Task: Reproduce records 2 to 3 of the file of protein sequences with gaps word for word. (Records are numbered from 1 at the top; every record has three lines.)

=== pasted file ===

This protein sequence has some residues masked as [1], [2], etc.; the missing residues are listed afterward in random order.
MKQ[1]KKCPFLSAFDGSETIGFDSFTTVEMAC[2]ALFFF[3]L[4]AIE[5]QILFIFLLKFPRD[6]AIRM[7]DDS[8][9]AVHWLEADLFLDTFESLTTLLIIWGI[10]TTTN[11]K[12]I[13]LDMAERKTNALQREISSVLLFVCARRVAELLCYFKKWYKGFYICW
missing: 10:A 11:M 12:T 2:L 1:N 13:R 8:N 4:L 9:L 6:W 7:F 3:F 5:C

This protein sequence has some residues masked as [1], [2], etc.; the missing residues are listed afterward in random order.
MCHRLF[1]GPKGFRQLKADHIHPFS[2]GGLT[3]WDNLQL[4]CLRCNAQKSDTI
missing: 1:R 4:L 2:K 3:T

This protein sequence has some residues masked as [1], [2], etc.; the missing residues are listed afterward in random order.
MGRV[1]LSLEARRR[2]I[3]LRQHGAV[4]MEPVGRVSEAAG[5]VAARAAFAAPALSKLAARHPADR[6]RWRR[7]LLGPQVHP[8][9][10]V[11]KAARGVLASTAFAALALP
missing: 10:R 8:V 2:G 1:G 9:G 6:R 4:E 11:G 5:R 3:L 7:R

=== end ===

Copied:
This protein sequence has some residues masked as [1], [2], etc.; the missing residues are listed afterward in random order.
MCHRLF[1]GPKGFRQLKADHIHPFS[2]GGLT[3]WDNLQL[4]CLRCNAQKSDTI
missing: 1:R 4:L 2:K 3:T

This protein sequence has some residues masked as [1], [2], etc.; the missing residues are listed afterward in random order.
MGRV[1]LSLEARRR[2]I[3]LRQHGAV[4]MEPVGRVSEAAG[5]VAARAAFAAPALSKLAARHPADR[6]RWRR[7]LLGPQVHP[8][9][10]V[11]KAARGVLASTAFAALALP
missing: 10:R 8:V 2:G 1:G 9:G 6:R 4:E 11:G 5:R 3:L 7:R